Wednesday, November 25, 2009

Laundry Art: A Thanksgiving Dedication

On Thanksgiving Day, 2009, the Museum of Peripheral Art (MoPA) inducted its first MoPA site, setting the cornerstone for an international presence of MoPA projects. This MoPA site is the laundry room at my parents' house in northern New Jersey.

Since we moved into the our home on August 15, 1978, my mother, Sandra Martin, designated her laundry room as a gallery for Laundry Art, which is any kind of artwork pertaining to the the washing, cleaning, mending, hanging, ironing and folding of clothes.

I fondly recall how one of the earlier pieces was acquired. We were shopping in the 1970's and my mother picked up an ironing board cover in the supermarket and broke out with laughter. The product design featured a picture of a beautiful young woman at an ironing board and a handsome man embracing her in the woods. Needless to say my mother had this image framed and hung it in the laundry room. (pictured above, right in center)

The artwork in my mother's laundry room includes cartoons, acrylic paintings, watercolors, photographs and one large three-dimensional painting/sculpture I did in high school of me caught in the vortex of a washing machine. The very first piece was a large painting on paper of someone ironing, which she purchased at the Ramsey High School Student Art Show in 1974. Surrounding the cartoon figure and the ironing set up are little people engaged in all sorts of activities, soiling their clothes. They are both the cause for the need of the laundry work being done but also a constant reminder that this is endless work. Perhaps this is what is so fascinating about Laundry Art: it is so closely tied to life itself, while other themes in art are too abstract and distancing to relate to the every day life. Laundry Art can never be too lofty or elitist because it embodies the 'ancient Chinese proverb,' After enlightenment, there is still laundry.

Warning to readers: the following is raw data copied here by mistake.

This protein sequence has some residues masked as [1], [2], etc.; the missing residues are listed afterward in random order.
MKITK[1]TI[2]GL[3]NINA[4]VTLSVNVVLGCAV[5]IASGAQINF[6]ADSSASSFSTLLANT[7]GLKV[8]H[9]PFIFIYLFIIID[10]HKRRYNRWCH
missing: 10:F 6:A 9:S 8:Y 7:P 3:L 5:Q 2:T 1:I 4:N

The induction included the dedication of a new piece, the picture shown here of one of my dress shirts drying in my basement. My mother also received a framed certificate from MoPA, which establishes her laundry room as an official MoPA site and mentions the contributions this space had for the foundation of MoPA. This small, brief ceremony followed a Thanksgiving dinner and included the reading of a poem I wrote this morning:

The Barbers of Chinatown
by Drew Martin

The old barbers of Chinatown
spend their days underground
in tiled cellars with walls of mirrors
and fluorescent ceilings

These below-grade shops are symbolic
of their age and profession
in this enclave

Their sons and grandsons
work in glass towers not too far
from their crowded, crooked streets
Which, in some ways are more distant
than the most remote villages in China

The barbers greet me warmly
Their business is not clean
but I feel safe and at home there

I point to the electric razor
then to the side of my head
and say "short"

Then I point to my forehead
move my thumb and index finger two inches apart
and say "long"

We both smile and I relax

They used to watch Chinese operas
on silver, portable CD players at each station
Different ones, simultaneously
Yesterday, these were gone

I think they missed the simple sounds
of dull scissors and the cut hair
falling on old Japanese salon bibs

When my barber finishes
I point to the straight edge razor
on the counter in front of me
and point to the back of my neck

He jacks it open and smooths it on the strop
I close my eyes because this is my favorite part

When I ascend to the wet autumn streets
I pass other salons, shops and restaurants
In one window I notice a
Happy Thanksgiving sign
It seems so familiar i
n such a foreign place
A sign of home, abroad